Wednesday, November 03, 2004

NM: LEANING BUSH, BUT TOO CLOSE TO CALL

As published in The Santa Fe New Mexican
Nov. 3, 2004


Once again, the battleground state of New Mexico was too close to call in the presidential race by the end of election night on Tuesday, and both sides remained optimistic.

Shortly after midnight Wednesday, unofficial figures from The Associated Press, with 94 percent of precincts reporting, showed President Bush leading U.S. Sen. John Kerry 52 percent to 47 percent in the race for New Mexico’s five electoral votes.

However, Gov. Bill Richardson noted that many strong Democratic precincts in Northern New Mexico and the Navajo Nation had yet to be counted.

“I think he’ll pull it out,” Richardson said of Kerry late Tuesday. But speaking to reporters at the secretary of state’s office, he predicted a very narrow win for the Democratic candidate.

“I think he’ll win by about 1 percent,” Richardson said. “I’ve said that all along.”
Meanwhile, a spokesman for the state Bush campaign predicted a victory for the president in New Mexico.

“We’re up by 20,000 votes,” Danny Diaz said in a telephone interview. “We’ve run the strongest Republican campaign this state has ever seen.”

Diaz was interviewed shortly after national news networks had called Ohio and Alaska for Bush, pushing the incumbent president’s electoral college count to 269, one electoral vote shy of victory.

“This state could deliver it to Bush,” Diaz said. “We’re trying to beat Nevada to the punch.”

Santa Fe County apparently chose Kerry by a wide margin. With 86 of 87 precincts reported, Kerry was winning this county by better than a 2-to-1 margin.

However, the Bush campaign chairman in Santa Fe County, Bob Parmelee, said he was very optimistic about Bush winning statewide. “The Democrats are digging themselves into a hole by moving further to the left,” he said. “I hope they keep digging.”

Despite losing the county, local Republicans, who watched election results on televisions at Fox’s Upstairs Bar & Grill on St. Michael’s Drive, seemed to be far more upbeat than Democrats who attended election parties at the Eldorado Hotel and The Paramount, a downtown nightclub.

The crowd at Fox’s cheered loudly every time good returns for Bush were announced on television.

One local Democrat activist, who asked not to be identified, said Tuesday he was frustrated by friction between the national Kerry campaign operating here and local Democrats.

“The Kerry campaign played by the playbook instead of by New Mexico rules,” said the man, who described himself as a “disgruntled foot soldier” in the Kerry campaign. “The Bush campaign was better at playing by New Mexico rules.”

“The Kerry campaign wasted people by putting poll watchers in Northern New Mexico,” he said. “They should have had those people in places like Clovis.”

Richardson and Secretary of State Rebecca Vigil-Giron said that despite fears of problems at the polls, the election ran relatively smoothly in the state.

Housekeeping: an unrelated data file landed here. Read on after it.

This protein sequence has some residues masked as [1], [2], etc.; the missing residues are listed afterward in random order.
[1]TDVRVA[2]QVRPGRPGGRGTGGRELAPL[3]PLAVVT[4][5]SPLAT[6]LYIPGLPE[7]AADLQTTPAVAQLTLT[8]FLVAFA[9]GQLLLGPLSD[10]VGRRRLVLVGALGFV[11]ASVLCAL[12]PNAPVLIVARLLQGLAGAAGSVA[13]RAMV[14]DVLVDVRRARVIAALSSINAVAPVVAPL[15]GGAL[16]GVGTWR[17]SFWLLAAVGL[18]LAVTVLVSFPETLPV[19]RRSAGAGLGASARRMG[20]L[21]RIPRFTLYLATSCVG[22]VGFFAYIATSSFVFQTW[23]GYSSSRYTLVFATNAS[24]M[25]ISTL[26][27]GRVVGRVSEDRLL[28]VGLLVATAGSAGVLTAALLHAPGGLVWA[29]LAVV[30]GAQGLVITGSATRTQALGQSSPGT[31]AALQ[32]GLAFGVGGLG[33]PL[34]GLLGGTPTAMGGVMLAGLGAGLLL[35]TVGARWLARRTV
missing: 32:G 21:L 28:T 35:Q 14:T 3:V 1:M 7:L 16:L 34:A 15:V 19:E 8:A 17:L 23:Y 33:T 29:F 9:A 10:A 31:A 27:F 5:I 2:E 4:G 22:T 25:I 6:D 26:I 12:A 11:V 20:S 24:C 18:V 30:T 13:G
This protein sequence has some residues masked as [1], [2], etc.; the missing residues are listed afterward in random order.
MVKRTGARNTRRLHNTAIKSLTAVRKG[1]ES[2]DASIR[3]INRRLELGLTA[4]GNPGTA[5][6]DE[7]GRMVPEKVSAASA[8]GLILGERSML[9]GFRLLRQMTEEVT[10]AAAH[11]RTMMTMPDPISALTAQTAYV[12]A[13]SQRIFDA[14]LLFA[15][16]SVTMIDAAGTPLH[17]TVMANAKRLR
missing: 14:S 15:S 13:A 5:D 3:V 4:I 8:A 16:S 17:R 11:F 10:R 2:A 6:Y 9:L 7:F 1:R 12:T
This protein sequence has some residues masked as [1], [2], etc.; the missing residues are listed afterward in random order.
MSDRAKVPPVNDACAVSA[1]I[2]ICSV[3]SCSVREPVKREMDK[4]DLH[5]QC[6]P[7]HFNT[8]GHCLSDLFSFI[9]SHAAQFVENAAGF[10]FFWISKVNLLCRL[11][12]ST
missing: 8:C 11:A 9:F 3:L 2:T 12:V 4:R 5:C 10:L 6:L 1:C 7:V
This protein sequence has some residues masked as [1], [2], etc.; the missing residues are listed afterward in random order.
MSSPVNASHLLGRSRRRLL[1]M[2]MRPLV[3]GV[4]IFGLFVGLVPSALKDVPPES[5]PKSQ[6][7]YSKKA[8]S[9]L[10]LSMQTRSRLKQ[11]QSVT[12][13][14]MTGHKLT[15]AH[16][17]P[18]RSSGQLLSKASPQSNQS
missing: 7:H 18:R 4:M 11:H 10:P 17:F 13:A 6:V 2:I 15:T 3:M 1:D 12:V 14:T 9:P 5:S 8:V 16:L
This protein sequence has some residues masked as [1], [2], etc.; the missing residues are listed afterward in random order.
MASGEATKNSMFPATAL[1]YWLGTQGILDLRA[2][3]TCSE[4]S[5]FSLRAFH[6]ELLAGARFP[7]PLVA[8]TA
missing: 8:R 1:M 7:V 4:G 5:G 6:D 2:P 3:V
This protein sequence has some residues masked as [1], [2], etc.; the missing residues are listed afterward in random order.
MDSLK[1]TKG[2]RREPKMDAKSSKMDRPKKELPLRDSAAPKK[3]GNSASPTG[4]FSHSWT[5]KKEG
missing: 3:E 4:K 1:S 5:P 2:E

“There were no cases of harassment or intimidation,” Richardson said.
Vigil-Giron predicted the final turnout figure would be a record 75 percent of registered voters.

Denise Lamb, director of the state Elections Bureau, said election officials in Cibola County couldn’t locate provisional ballots for some time. Vigil-Giron said voters in Albuquerque’s Paradise Hills were still lined up to vote an hour after the official closing time.

Matt Brix, director of New Mexico’s Common Cause, said there were only sporadic reports of election problems in the state.

Some polling places in Albuquerque had three-hour waits, he said. In Las Cruces some polling places ran out of provisional ballots, Brix said.

Ever the state booster, Richardson told reporters that “the real winner tonight is New Mexico. We got an unprecedented amount of attention.”

The governor noted that in the past, New Mexico “was just a small state that was ignored in the presidential sweepstakes.”

This election was different, however.

Richardson was responsible for part of the national attention. He helped persuade the national Democrats to hold the first televised debate among the Democratic presidential contenders in New Mexico in September 2003.

He convinced the state Legislature to allow parties to have a presidential caucus in February. This attracted visits by most of the Democratic candidates.

Richardson also was chairman of the Democratic National Convention in Boston in July.
But what attracted the most attention was the fact that New Mexico is such an evenly divided state politically. In 2000, Al Gore beat Bush by a mere 366 votes.

Both Bush and Kerry, their running mates, family members and numerous surrogates made visits to the state this year. Bush appeared in Albuquerque as recently as Monday night, while former President Bill Clinton and Kerry’s wife, Teresa Heinz Kerry, led weekend rallies in Santa Fe and Albuquerque.

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